Whenever I do school visits, I’m asked how a comic page is put together, so I thought I’d take you step by step through the first page of my Doctor Who: The Ninth Doctor comic.
It all starts with a description of the page in the outline. This is a run down of the story that is sent to the comic’s editor to make sure that they’re happy with it. As this is Doctor Who, the same outline is also sent to the BBC for approval. Here’s the description of what would become page one in my outline:
The Doctor is shocked. He’s looking out into space and we can tell from the look on his face that all is not well.
So far, so simple.
Now, when the editor has approved the storyline, we go to a script.
Here’s the script for page one:
There are lots of different templates for comic strips. This is the one I use. As you can see, it is separated into the different panels that will make up the page, with a description for the artist in each. The dialogue is listed by the character’s name, and there are instructions for captions – the little boxes that will contain text. There’s no sound effects on this page, but if there were, I would include them here too. Those numbers by the character’s names are there to help put the speech bubbles in the right order later in the process.
So, that goes off to the editor and the artist. In this case, our artist is a very talented comic book illustrator by the name of Blair Shedd. He looks at the script and comes back with a rough sketch of the page, which looks like this:
We discuss the layout, highlighting any changes that we think should be made and once everyone’s happy, Blair goes away and produces the art work. Some artists work in pencil and inks. Blair works straight onto the computer. When he’s finished the inks he sends them through.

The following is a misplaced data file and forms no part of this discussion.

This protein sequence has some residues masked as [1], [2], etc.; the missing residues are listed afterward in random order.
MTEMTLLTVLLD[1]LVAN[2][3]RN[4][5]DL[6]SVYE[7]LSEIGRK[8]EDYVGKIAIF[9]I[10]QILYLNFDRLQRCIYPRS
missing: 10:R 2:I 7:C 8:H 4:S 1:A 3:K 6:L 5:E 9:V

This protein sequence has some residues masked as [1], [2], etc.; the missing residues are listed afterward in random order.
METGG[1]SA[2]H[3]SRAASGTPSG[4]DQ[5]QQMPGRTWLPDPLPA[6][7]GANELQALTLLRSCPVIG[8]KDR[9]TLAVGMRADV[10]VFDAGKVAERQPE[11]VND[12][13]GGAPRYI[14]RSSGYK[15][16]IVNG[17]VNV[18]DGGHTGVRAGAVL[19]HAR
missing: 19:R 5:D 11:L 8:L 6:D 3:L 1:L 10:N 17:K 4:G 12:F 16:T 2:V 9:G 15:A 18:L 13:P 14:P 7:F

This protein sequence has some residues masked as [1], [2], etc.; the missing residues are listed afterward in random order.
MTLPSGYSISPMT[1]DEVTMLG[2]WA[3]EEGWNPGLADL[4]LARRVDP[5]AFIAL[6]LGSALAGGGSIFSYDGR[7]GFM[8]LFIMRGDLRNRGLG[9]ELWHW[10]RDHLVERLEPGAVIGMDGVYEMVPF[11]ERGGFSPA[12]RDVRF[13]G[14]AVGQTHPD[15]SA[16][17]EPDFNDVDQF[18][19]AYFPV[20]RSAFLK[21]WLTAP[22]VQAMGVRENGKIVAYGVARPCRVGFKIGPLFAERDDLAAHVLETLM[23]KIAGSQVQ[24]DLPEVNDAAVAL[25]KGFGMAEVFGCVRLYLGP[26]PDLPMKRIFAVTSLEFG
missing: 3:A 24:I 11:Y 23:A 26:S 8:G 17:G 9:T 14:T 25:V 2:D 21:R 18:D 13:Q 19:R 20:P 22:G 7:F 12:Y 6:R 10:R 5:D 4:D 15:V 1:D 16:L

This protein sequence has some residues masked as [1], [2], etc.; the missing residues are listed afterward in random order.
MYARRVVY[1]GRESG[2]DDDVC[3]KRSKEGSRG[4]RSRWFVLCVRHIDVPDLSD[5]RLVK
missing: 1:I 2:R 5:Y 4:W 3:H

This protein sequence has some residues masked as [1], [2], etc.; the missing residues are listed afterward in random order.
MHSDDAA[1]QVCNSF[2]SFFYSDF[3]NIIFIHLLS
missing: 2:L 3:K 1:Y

More checking happens before the colours are added. Sometimes a different artist colours the pages, but in this case Blair did it himself.
We’re nearly there. The page just needs something else – the words! So, the artwork goes off to a special kind of artist called a letterer who, you guessed it, adds the letters.
Nearly there. Now, I just need to read through the words, to make sure everything links up and also make any last minute changes.
We have a page!
Of course, this is just the first page of the issue, so the process has to happen for the next 21 pages too!
I hope you enjoyed that little glimpse of how we work on Doctor Who: The Ninth Doctor. You can imagine how exciting it is to receive each different stage of the artwork. I’m usually bumping up and down in glee.The weird things is that Blair and I have now completed three issues of the comic and we’ve yet to meet face-to-face. Everything has been done via email as Blair lives over in the States and I’m here in the UK. That’s all about to change, however, as we’re finally meeting at San Diego Comic Con next week. I can’t wait. In fact, I’ll tell you all about the con next time! In the meanwhile, you can check out more about the comic by visiting my blog. Here’s a link to all the posts about the Ninth Doctor comic. Issue two is out now, with issue three coming soon!
If you have any other questions about creating comics, please leave them in the comments below and I’ll be happy to answer them!